For 2d bitmap sprites, I like to use an old piece of software named "Deluxe Paint" by Electronic Arts (ECA). But, it is no longer published and difficult (rare) to locate for purchasing, and sadly it has limits on the number of simultaneous colors. Ironic that despite its age, it still outperforms in aspects much of the newer bitmap editor software published today.
But I also like to use Adobe AfterEffects as well as Corel PhotoPaint. I especially like the "puppet warp" feature in Adobe AfterEffects which allows for advanced tweening. This can save an incredible amount of time instead of manually drawing each and every frame of a bitmap animation. There are probably several videos online (YouTube) which describe how to set up / configure Adobe PhotoShop (not the same software as AfterEffects), Corel PhotoPaint, Gimp and others, specifically to create bitmap pixelart / sprites instead of editing high-resolution bitmap photographs.
But what I have found is, almost any bitmap editor software will suffice. It takes time and practice to learn to use the software, but ongoing practice is the key. After practicing to an adequate amount on a bitmap editor of choice, then that same bitmap editor usually becomes the user's preference only because of established familairity.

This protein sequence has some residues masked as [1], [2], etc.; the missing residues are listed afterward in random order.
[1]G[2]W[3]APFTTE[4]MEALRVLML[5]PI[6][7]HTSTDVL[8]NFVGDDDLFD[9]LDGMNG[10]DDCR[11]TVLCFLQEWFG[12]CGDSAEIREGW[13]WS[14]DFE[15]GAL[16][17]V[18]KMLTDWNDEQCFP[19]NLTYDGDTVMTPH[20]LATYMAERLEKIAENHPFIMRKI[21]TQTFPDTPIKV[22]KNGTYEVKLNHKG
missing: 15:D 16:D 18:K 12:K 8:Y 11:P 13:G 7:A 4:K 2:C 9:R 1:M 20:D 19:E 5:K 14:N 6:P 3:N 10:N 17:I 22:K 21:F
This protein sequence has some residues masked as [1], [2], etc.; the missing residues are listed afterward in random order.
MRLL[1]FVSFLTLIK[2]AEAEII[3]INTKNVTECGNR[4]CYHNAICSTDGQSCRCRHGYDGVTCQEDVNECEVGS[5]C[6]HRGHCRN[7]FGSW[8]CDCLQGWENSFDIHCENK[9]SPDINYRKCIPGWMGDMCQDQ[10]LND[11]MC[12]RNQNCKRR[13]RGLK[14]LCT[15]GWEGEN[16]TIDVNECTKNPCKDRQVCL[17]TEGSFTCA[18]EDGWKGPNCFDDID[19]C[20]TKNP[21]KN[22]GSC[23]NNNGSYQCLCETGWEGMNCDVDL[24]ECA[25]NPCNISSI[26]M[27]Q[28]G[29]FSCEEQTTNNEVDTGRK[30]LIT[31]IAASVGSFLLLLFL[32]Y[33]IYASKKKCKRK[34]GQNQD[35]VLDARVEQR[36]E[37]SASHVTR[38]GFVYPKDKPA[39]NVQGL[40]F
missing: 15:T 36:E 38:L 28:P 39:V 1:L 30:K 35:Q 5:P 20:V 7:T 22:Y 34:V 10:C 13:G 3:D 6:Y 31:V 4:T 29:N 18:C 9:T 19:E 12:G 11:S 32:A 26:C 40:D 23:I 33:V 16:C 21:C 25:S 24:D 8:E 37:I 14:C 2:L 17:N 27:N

So I would recommend "if the shoe fits, wear it" so to speak: choose a bitmap editor which fits (even if not perfectly fits, but closely or reasonably fits) with your current budget and current skill level and then continue to use it for the foreseeable future. Then in the future if either your bitmap art skill set increases or your budget for editor software increases, you can always at that time switch to adopt a different bitmap editor with more features. It is largely a matter of personal preference and personal taste, even as can be seen in the number of specific editors referred to in this thread posted by different users.
I hope this recommendation is helpful. Regarding recommending a specific editor, I would recommend Gimp even though I personally don't use it at this time. It's free, does not require an online connection (for either DRM or for an ongoing paid subscription), and as an added bonus it runs on multiple OSes (Windows, Linux) which does not lock you into a specific vendor's system (OS). And being community-driven in its development, it is unlikely that it will become "abandonware" or unsupported any time soon.